It is New Year time and many of you would have partied in Goa. But for many of the others, the Goa plan just doesn’t seem to work out. For all you folks we bring another beach option – Digha. We visited this shore of Bay of Bengal recently and are very happy with the experience.
We took a flight to Kolkata and there are many modes to reach Digha from here. One can drive (great roads), hire a cab, take a tourist bus or take the train. Whichever mode of transport you choose, it takes about 4 hours from Kolkata. We wanted to experience more of Bengal and took the train Tamralipta Express. It started early in the morning from Santragachhi, a satellite railway station in Kolkata and dropped us in Digha by noon.
Given the enormous popularity of Digha among the people from West Bengal, it is crowded throughout the year. The rush increases in school holiday seasons though. To balance the crowd, the adjacent area has been developed as New Digha which is a tad less crowded than Digha. There are many hotels and restaurants in Digha and boarding or food should not be a problem even if one has not booked ahead. But we had already booked an Oyo room in old Digha that was about 15 minutes taxi ride from the station.
The sea is quite close to where we had stayed. It was roaring aggressively – Digha sea is way more violent than that in Goa. The waves are bigger and energetic and high tides can be precarious. Although the sea strongly beckons you to dive in, it could get fatal if one does something silly like entering the sea inebriated or going very deep without professional support, . There are warnings all across the beaches and coast guards patrol the place throughout the day and evening. The weather was equatorial – bearably warm and sticky. The beaches are lined with pine and date palm trees.
The beach in old Digha was slippery. One of us had slipped there the previous evening. The other one slipped while saving the first one. Just like the second biscuit that gets dipped in chai while saving the first one. The beaches in New Digha were more suitable for bathing. So early in the morning, before the sun became very strong, we gathered our towels and some money and headed to New Digha on e-rickshaw (it is called tuk-tuk here) for the dip. Any valuables and wallets were left back in the hotel room. Once we reached the New Digha beach, we kept our clothes with a nariyal wala in barter for buying coconut water.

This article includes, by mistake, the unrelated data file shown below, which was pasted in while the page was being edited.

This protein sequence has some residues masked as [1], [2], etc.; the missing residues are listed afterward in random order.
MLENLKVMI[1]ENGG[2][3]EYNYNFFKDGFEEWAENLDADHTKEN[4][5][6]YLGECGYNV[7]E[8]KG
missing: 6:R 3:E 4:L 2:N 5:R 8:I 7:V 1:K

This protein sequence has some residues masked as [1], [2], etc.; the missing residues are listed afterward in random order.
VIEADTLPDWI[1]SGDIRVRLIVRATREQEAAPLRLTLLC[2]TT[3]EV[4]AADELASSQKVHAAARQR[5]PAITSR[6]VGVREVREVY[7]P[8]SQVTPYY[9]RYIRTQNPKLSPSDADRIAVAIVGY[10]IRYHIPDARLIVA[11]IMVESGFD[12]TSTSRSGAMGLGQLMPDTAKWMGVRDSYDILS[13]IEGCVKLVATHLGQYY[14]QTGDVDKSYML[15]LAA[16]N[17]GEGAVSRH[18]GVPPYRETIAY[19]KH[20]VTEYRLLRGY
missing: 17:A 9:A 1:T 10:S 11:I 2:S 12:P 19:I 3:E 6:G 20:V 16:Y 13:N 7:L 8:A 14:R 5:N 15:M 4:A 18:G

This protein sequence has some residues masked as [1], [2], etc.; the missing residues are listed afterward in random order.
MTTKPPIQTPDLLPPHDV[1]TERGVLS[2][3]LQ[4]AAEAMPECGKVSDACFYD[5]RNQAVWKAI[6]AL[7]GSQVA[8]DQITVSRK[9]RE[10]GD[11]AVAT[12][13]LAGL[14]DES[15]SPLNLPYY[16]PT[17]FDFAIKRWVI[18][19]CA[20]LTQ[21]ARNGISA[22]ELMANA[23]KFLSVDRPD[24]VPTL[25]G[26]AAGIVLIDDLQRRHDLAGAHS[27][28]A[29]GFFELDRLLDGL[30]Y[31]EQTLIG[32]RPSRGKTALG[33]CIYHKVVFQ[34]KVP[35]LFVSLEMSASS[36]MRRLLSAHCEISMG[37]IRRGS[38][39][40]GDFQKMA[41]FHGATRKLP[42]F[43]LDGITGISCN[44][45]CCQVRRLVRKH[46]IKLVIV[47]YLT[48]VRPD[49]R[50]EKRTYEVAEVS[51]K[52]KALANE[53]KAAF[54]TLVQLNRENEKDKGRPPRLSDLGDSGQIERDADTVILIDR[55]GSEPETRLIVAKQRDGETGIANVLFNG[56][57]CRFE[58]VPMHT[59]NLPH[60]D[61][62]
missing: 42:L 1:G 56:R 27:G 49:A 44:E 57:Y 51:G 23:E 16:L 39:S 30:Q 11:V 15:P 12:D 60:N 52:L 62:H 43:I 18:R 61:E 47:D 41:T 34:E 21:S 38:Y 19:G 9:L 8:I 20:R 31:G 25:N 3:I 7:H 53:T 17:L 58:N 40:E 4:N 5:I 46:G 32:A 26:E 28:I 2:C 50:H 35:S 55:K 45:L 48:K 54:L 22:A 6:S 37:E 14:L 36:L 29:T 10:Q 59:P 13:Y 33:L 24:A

The sea was friends with us from the word go. The water was not very cold although the waves reached up to our height at times and drenched us completely. Once we got adjusted to the salinity and the tide, we waded inside. We went till the point where there were people and that was quite deep. The crowd was family friendly and we saw people of all ages – children to seniors bathing in the sea. There were trained lifeguards in the sea so people felt safe. Sea bathing was our most important activity in this trip and we spent about 2 hours in the water at each go.
The other must-dos include walking along the beach and in the pine forests, eating fried / grilled fish from the stalls near the beach. The fish here is collected from the fresh catch and hence the bhetki, pomfret and the tiger prawns that we had at the shack was as tasty as it can get. There is no dearth of tea and coffee stalls here. We loved the jhal muri and bhel puri at the beach. Oh yes, drinking in public is not allowed but there are enough wine shops for you to have a tippler in private.
Shell and mother of pearl figurines and ornaments are available at various stalls here and we found these got a lot of female attention. We bought some souvenirs for folks and friends from here. Cashew is a local produce and is widely available for sale. We tasted and bought some of this as well.
Last but not the least, we loved the early morning walk to the sea beach to see the sun rise. The interplay of bright colours on the sky and its reflection on the shimmering expanse of water is a picture in the mind for life. And yes, this was a lovely action time for our Nikon. The sun rise in Digha is well worth sacrificing the early morning sleep.
We spent 2 days and 3 nights in Digha and that is comfortable timing here. However the sea is addictive and you can stay longer spending time by simply sitting on the beach and counting the waves. It could be a meditative process.
In fact, we are told one can also visit other beach areas such as Mandarmani and Mukutmanipur from Digha. These sea sides have also been developed by the Government of West Bengal as tourist spots. Digha lies on the Bengal-Orissa border. So if you have an extra day, you can cross over and visit the ancient Shiva temple at Chandeshwar in Orissa as this is only approximately 8 km away from Digha. We however did not cover the above sites in this trip as we did not have extra time and Digha was sufficiently engaging any way.
And, as we are told, Digha trips don’t get cancelled so often.